The temptation of ‘letting oneself go’

Faith & Inspiration

“We all growl like bears; we moan and moan like doves” (Isaiah 59:11).

I see it all around—people growling like bears, people moaning like doves. The road rage “bears” erupt with little provocation, their rage always just below the surface, attesting to the state of civilization better than any scientific study.

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The indifferent “moaners” drag themselves from day to day, living for their 15-minute breaks, having the same conversations day after day, surrounding themselves with little hobbies, robotically ensconced in routine, thumbing through old magazines with a sigh, offering dry prayers they are not interested in, too weary to live but scared to die.

Ecclesiastes depicts the sunset years of a man’s life in images that are elusive in your 20s but full of resonance in your 60s:

“… the sun and the light and the moon and the stars are darkened … the keepers of the house tremble, and the strong men are bent, and the grinders cease because they are few, and those who look through the windows are dimmed, and the doors on the street are shut—when the sound of the grinding is low, and one rises up at the sound of a bird, and all the daughters of song are brought low … the grasshopper drags itself along, and desire fails, because man is going to his eternal home, and the mourners go about the streets—before the silver cord is snapped, or the golden bowl is broken, or the pitcher is shattered at the fountain, or the wheel broken at the cistern. …”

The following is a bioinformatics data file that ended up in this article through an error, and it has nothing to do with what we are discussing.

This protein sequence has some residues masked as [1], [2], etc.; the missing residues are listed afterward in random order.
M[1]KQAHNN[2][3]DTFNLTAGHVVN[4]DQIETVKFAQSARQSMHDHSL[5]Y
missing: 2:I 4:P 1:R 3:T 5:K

But nowadays I wonder if the author had in mind not only the individual in his advancing decrepitude but the whole of society on its last leg: the insipidness, the lethargy, the dryness, the numbness, the jadedness to an endless variety of evil.

Checking out mentally and spiritually, and just “letting oneself go” in the current of cynicism and ennui are a strong temptation. But it does not have to be, and for a Christian it is not an option. There is renewed strength in God for those who seek him earnestly:

“He gives power to the faint, and to him who has no might he increases strength. Even youths shall faint and be weary, and young men shall fall exhausted; but they who wait for the LORD shall renew their strength; they shall mount up with wings like eagles; they shall run and not be weary; they shall walk and not faint” (Isaiah 40:29-31).

Andrée Seu Peterson
Andrée Seu Peterson

Andrée is the author of three books: Won't Let You Go Unless You Bless Me, Normal Kingdom Business, and We Shall Have Spring Again.


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